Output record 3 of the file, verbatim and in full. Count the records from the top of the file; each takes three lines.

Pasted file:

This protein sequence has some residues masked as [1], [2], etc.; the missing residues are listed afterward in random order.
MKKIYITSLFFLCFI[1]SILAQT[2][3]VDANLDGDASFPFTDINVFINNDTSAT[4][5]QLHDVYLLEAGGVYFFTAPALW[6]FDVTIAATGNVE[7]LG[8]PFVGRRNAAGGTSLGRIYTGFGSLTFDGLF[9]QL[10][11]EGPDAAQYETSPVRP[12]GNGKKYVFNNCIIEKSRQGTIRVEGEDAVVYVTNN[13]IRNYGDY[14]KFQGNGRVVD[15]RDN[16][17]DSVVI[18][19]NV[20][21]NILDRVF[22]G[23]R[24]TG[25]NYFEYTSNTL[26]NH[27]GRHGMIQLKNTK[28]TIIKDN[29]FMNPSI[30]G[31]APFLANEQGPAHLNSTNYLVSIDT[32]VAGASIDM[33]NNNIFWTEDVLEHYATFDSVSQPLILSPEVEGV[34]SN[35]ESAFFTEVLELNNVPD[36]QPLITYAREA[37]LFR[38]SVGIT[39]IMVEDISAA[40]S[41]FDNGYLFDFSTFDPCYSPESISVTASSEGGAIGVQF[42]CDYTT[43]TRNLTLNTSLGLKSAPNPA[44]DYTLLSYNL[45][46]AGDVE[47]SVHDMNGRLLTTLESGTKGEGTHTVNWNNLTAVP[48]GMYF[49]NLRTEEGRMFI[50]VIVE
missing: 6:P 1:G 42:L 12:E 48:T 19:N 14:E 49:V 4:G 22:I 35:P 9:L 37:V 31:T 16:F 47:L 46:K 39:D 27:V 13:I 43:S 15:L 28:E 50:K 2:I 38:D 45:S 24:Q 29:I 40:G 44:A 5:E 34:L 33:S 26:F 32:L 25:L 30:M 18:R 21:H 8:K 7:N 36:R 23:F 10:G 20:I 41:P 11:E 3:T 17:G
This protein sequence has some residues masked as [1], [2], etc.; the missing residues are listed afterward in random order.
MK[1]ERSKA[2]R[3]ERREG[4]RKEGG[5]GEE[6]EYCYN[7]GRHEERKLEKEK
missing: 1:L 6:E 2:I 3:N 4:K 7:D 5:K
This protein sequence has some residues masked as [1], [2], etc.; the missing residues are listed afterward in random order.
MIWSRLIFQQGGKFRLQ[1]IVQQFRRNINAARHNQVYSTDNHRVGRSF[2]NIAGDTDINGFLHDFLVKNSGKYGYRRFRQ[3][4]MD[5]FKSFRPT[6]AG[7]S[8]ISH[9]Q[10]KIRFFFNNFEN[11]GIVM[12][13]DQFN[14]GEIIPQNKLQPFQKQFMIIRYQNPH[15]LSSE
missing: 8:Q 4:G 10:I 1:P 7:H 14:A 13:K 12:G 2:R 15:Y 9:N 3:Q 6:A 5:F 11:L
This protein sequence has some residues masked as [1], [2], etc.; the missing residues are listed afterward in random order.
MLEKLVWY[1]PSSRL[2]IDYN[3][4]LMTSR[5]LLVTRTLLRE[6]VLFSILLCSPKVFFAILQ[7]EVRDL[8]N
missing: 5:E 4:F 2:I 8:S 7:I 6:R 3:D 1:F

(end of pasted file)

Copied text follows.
This protein sequence has some residues masked as [1], [2], etc.; the missing residues are listed afterward in random order.
MIWSRLIFQQGGKFRLQ[1]IVQQFRRNINAARHNQVYSTDNHRVGRSF[2]NIAGDTDINGFLHDFLVKNSGKYGYRRFRQ[3][4]MD[5]FKSFRPT[6]AG[7]S[8]ISH[9]Q[10]KIRFFFNNFEN[11]GIVM[12][13]DQFN[14]GEIIPQNKLQPFQKQFMIIRYQNPH[15]LSSE
missing: 8:Q 4:G 10:I 1:P 7:H 14:A 13:K 12:G 2:R 15:Y 9:N 3:Q 6:A 5:F 11:L